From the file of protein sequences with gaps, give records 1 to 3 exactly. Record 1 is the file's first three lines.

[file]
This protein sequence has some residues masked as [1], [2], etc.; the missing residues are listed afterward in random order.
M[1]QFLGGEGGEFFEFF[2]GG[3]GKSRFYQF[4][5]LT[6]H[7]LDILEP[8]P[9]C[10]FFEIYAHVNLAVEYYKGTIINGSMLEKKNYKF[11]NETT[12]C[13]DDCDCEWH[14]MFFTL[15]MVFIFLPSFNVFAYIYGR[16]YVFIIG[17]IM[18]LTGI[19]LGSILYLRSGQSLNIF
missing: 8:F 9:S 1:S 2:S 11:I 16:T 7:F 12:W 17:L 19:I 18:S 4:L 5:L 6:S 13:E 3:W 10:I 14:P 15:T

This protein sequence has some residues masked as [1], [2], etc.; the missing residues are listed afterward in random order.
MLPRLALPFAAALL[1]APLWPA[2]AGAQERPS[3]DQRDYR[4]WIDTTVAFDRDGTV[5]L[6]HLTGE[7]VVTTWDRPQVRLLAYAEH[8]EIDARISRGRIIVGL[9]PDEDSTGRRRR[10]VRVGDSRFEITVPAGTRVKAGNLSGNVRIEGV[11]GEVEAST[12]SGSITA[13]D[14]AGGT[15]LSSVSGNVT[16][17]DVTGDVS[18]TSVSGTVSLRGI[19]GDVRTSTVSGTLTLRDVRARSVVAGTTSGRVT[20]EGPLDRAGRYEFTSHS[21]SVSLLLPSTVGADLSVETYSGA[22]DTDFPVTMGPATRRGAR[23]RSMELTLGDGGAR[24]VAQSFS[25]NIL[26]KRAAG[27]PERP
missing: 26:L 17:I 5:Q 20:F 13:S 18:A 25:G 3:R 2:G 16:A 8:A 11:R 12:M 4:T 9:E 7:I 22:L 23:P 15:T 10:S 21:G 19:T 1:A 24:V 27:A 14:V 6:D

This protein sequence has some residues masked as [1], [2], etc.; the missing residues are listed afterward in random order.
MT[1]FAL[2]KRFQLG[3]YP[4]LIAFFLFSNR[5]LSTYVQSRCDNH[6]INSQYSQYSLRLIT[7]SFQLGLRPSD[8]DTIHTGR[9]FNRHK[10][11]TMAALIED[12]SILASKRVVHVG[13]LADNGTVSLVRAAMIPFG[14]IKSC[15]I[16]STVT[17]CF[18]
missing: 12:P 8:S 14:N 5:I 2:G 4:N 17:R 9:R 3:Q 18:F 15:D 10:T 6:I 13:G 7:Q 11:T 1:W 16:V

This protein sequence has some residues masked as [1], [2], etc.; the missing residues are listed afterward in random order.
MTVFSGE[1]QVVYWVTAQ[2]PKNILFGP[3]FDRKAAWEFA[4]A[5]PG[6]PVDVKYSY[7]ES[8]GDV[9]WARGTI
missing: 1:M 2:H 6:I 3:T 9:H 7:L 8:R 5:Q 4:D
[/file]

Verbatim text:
This protein sequence has some residues masked as [1], [2], etc.; the missing residues are listed afterward in random order.
M[1]QFLGGEGGEFFEFF[2]GG[3]GKSRFYQF[4][5]LT[6]H[7]LDILEP[8]P[9]C[10]FFEIYAHVNLAVEYYKGTIINGSMLEKKNYKF[11]NETT[12]C[13]DDCDCEWH[14]MFFTL[15]MVFIFLPSFNVFAYIYGR[16]YVFIIG[17]IM[18]LTGI[19]LGSILYLRSGQSLNIF
missing: 8:F 9:S 1:S 2:S 11:I 16:T 7:F 12:W 17:L 19:I 18:S 4:L 5:L 6:S 13:E 3:W 10:I 14:P 15:T

This protein sequence has some residues masked as [1], [2], etc.; the missing residues are listed afterward in random order.
MLPRLALPFAAALL[1]APLWPA[2]AGAQERPS[3]DQRDYR[4]WIDTTVAFDRDGTV[5]L[6]HLTGE[7]VVTTWDRPQVRLLAYAEH[8]EIDARISRGRIIVGL[9]PDEDSTGRRRR[10]VRVGDSRFEITVPAGTRVKAGNLSGNVRIEGV[11]GEVEAST[12]SGSITA[13]D[14]AGGT[15]LSSVSGNVT[16][17]DVTGDVS[18]TSVSGTVSLRGI[19]GDVRTSTVSGTLTLRDVRARSVVAGTTSGRVT[20]EGPLDRAGRYEFTSHS[21]SVSLLLPSTVGADLSVETYSGA[22]DTDFPVTMGPATRRGAR[23]RSMELTLGDGGAR[24]VAQSFS[25]NIL[26]KRAAG[27]PERP
missing: 26:L 17:I 5:Q 20:F 13:S 18:A 25:G 3:R 2:G 16:A 8:A 11:R 12:M 4:T 9:E 7:I 22:L 23:P 15:T 10:S 21:G 19:T 1:A 24:V 27:A 14:V 6:D

This protein sequence has some residues masked as [1], [2], etc.; the missing residues are listed afterward in random order.
MT[1]FAL[2]KRFQLG[3]YP[4]LIAFFLFSNR[5]LSTYVQSRCDNH[6]INSQYSQYSLRLIT[7]SFQLGLRPSD[8]DTIHTGR[9]FNRHK[10][11]TMAALIED[12]SILASKRVVHVG[13]LADNGTVSLVRAAMIPFG[14]IKSC[15]I[16]STVT[17]CF[18]
missing: 12:P 8:S 14:N 5:I 2:G 4:N 17:R 9:R 3:Q 18:F 15:D 10:T 6:I 13:G 7:Q 11:T 1:W 16:V